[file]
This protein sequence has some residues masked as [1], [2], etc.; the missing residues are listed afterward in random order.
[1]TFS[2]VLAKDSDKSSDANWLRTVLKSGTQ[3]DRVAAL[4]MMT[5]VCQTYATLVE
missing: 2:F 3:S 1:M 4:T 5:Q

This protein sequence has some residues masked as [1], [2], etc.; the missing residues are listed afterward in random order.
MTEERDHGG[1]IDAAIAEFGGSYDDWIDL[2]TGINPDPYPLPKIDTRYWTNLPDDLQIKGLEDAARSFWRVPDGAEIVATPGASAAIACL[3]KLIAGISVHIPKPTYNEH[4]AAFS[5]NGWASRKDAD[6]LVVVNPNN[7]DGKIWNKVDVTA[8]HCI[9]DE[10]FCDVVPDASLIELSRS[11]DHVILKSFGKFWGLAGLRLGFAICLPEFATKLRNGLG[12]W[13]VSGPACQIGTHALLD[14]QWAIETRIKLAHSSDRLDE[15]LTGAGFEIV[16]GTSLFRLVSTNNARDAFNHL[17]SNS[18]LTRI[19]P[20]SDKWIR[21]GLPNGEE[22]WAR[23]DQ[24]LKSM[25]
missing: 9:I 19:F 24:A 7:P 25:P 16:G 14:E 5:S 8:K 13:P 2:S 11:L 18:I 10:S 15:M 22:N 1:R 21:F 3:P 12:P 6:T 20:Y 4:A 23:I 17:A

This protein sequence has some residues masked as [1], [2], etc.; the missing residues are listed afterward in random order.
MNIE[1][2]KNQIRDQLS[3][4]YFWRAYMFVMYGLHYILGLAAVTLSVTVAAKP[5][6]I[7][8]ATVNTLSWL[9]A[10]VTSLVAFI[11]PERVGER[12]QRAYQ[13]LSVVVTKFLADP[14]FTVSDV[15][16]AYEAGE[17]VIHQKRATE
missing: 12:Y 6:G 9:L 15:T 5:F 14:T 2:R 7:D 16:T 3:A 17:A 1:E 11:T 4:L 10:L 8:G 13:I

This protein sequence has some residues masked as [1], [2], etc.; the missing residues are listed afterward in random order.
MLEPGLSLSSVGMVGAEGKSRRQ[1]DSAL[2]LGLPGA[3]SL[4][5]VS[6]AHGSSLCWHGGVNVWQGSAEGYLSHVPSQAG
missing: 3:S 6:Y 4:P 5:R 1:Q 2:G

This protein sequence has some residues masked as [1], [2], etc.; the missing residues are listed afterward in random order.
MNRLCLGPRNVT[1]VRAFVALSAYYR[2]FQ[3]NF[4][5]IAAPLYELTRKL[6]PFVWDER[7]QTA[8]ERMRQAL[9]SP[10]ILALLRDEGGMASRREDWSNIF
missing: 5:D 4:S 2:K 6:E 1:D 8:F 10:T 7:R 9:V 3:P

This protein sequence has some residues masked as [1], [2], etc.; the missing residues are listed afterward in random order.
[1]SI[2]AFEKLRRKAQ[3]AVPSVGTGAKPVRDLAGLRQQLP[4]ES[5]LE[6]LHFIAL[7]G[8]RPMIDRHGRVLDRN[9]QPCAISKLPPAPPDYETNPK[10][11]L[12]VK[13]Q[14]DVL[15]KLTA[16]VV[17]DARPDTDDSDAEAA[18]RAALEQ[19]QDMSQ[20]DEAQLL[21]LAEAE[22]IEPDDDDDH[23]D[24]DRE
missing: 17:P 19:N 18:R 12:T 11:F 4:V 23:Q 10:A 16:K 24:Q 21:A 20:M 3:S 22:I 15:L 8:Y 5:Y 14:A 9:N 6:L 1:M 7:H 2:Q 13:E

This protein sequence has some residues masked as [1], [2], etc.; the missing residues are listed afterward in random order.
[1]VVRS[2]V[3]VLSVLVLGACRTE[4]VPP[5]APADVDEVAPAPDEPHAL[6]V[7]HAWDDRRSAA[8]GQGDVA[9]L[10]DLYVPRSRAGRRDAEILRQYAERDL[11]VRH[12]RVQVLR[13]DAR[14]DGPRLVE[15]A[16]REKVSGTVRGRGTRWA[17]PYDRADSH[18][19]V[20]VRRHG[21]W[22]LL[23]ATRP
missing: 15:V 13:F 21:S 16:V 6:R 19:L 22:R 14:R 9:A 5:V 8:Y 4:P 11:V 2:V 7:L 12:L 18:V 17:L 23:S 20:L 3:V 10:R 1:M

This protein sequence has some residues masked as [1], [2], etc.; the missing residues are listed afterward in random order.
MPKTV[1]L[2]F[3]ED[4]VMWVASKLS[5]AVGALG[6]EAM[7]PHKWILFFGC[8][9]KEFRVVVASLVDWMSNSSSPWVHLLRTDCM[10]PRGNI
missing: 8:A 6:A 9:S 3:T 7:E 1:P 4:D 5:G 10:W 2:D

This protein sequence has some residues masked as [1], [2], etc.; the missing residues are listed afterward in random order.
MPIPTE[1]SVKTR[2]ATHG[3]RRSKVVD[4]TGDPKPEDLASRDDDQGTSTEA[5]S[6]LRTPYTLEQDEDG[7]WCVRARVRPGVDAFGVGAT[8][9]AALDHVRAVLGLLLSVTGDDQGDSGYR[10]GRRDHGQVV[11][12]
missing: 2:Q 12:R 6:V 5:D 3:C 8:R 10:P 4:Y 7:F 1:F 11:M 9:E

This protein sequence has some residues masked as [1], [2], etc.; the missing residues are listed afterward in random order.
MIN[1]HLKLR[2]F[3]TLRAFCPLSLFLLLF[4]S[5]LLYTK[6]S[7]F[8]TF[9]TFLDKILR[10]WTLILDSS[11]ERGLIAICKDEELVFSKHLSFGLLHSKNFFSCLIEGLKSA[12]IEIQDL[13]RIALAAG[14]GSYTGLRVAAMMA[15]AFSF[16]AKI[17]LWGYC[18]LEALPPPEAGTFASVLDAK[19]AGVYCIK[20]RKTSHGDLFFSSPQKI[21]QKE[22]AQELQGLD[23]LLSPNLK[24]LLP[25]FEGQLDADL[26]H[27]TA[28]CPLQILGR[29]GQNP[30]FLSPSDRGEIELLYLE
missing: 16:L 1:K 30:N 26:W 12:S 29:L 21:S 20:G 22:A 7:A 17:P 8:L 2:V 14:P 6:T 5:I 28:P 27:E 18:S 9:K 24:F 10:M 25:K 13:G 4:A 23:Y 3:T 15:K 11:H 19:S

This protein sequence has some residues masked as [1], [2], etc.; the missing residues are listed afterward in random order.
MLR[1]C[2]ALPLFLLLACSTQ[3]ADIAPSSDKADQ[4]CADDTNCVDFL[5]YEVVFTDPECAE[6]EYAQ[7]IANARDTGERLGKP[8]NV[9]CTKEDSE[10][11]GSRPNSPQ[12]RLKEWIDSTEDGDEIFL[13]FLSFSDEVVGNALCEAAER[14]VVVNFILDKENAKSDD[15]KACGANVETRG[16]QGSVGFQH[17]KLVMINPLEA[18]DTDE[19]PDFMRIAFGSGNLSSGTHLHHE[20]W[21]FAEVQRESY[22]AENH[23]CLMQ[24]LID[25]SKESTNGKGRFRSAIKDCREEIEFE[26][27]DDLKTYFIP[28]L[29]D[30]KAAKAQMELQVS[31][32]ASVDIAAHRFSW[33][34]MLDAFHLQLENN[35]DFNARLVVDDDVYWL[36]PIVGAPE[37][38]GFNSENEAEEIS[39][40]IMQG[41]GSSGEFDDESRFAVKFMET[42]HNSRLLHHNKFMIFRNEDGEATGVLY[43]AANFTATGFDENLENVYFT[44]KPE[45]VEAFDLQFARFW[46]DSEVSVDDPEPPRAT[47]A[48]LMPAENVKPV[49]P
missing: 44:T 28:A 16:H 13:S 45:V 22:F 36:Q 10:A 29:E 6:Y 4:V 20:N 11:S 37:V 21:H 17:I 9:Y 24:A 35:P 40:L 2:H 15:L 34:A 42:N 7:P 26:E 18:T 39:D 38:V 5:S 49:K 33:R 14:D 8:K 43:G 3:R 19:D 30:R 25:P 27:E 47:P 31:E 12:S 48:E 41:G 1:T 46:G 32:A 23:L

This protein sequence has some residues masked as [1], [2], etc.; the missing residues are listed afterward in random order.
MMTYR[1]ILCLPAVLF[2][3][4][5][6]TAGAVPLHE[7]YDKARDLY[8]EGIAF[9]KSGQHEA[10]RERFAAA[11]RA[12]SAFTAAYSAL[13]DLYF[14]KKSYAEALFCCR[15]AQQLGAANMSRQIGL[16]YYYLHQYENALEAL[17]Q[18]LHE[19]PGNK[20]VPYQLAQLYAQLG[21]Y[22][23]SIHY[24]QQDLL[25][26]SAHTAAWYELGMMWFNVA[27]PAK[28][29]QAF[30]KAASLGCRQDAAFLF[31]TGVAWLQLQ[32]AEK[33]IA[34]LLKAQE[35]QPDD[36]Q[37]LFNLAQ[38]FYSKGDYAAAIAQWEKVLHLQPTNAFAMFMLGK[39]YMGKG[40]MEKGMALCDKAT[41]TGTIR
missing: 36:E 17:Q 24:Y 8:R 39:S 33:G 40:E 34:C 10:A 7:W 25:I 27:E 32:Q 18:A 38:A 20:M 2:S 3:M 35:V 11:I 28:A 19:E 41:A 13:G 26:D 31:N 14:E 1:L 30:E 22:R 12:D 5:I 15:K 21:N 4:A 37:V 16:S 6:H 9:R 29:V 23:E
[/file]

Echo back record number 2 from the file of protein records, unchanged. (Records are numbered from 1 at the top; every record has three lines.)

This protein sequence has some residues masked as [1], [2], etc.; the missing residues are listed afterward in random order.
MTEERDHGG[1]IDAAIAEFGGSYDDWIDL[2]TGINPDPYPLPKIDTRYWTNLPDDLQIKGLEDAARSFWRVPDGAEIVATPGASAAIACL[3]KLIAGISVHIPKPTYNEH[4]AAFS[5]NGWASRKDAD[6]LVVVNPNN[7]DGKIWNKVDVTA[8]HCI[9]DE[10]FCDVVPDASLIELSRS[11]DHVILKSFGKFWGLAGLRLGFAICLPEFATKLRNGLG[12]W[13]VSGPACQIGTHALLD[14]QWAIETRIKLAHSSDRLDE[15]LTGAGFEIV[16]GTSLFRLVSTNNARDAFNHL[17]SNS[18]LTRI[19]P[20]SDKWIR[21]GLPNGEE[22]WAR[23]DQ[24]LKSM[25]
missing: 9:I 19:F 24:A 7:P 25:P 16:G 14:E 5:S 8:K 13:P 2:S 11:L 18:I 10:S 15:M 22:N 1:R 21:F 3:P 12:P 6:T 20:Y 4:A 23:I 17:A